We are different people of course, each with our own habits and manner, but at the same time, as people representing one and the same political force, we are very close in our ideas and share very similar positions on most of the strategic issues before the country, on all of the strategic national development issues, you could say, and on the tactical matters too. So, if you look at things from this point of view, what reason could we have to compete against each other? What reason could we have to quarrel and argue with each other? I read various political analyses saying things like, “What, they are not going to both take the political stage and battle it out to the bitter end, stage a competition between themselves? How can this be?” But you don’t see this kind of thing in any country. People who are part of the same political force choose together who to put forward and how to proceed. In some places this takes the form of primaries. We have begun trying out this method and with good results so far. In some places, these matters are decided by party congresses and the party leaders themselves. Can you imagine a situation where Barack Obama, say, starts competing against Hillary Clinton? They both sought nomination as their party’s candidate for president. This kind of rivalry just wouldn’t be possible. They represent the same party, the Democratic Party, and their decisions were based on which candidate they thought would bring the best result. We made our decision in this same manner. Of course I am happy to see that, as the incumbent president, I have a good public confidence rating and decent popularity rating among the voters. But at the same time, I am aware that Prime Minister Putin is uncontestably the politician with the most prominent standing in our country at the moment, and his rating is a bit higher than mine. Everyone seems to miss this point for some reason, and yet these are very practical and important considerations that any politician must take into account if he wants to be of real use to his country and not just shove and jostle for power at the top.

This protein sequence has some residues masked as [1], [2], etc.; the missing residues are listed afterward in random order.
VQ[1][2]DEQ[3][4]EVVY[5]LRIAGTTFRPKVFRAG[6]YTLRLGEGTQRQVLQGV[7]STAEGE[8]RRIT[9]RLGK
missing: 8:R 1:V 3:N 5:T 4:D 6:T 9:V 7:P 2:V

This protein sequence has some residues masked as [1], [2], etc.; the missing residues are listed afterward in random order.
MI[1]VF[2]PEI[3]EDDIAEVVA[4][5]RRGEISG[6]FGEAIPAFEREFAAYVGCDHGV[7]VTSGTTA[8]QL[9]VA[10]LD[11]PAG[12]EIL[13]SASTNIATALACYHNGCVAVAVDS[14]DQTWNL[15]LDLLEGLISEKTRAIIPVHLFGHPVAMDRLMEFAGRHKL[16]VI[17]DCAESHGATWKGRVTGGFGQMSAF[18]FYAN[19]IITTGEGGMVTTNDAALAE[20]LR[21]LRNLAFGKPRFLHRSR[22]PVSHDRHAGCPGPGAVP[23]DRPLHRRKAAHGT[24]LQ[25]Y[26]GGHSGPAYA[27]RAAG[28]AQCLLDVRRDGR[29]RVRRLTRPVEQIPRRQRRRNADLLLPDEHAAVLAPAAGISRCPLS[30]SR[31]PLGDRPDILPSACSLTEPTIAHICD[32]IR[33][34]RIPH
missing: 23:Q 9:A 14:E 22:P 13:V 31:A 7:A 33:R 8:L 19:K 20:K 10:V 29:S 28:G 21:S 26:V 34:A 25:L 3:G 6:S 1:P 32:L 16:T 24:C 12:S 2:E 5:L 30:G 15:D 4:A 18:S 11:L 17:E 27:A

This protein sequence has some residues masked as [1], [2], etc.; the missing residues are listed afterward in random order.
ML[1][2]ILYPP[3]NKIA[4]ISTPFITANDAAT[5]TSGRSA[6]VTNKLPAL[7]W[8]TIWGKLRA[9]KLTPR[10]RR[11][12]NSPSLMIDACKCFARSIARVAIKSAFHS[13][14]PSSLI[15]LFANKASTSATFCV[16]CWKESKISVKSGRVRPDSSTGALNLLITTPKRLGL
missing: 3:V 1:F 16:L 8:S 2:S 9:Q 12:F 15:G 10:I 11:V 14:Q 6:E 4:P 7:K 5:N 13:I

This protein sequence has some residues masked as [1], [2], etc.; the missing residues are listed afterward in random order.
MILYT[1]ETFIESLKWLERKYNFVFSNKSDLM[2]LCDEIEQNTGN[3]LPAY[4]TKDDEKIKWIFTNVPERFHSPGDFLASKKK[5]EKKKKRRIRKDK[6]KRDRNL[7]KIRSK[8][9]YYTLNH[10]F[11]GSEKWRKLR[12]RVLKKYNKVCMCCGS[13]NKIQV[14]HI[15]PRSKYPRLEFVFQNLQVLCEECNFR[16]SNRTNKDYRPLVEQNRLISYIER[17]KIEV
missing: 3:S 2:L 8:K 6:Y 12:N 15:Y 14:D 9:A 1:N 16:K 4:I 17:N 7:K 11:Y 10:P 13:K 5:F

People often seem to be just waiting for us to fall out at some point and start actively challenging each other on the political stage. I often hear such things from the opposition and from some political analysts, in any case. But let me tell you that this will not happen. We want to achieve political goals, win the parliamentary election in December, and the presidential election next March, and not satisfy our own ambitions. Again, I stress the point that for a responsible person the biggest ambition is to be of service to their country.
GENERAL DIRECTOR OF RUSSIAN STATE TELEVISION AND RADIO BROADCASTING COMPANY OLEG DOBRODEYEV: You have given quite a few interviews over these last months. Asked about your plans for 2012, you said on a number of occasions that you do not exclude the possibility of taking part in the presidential campaign. What was that all about? Were you really considering the possibility, or did you just not want to announce the decision you and Putin had reached, did not want to give any hints yet as to what this decision would be?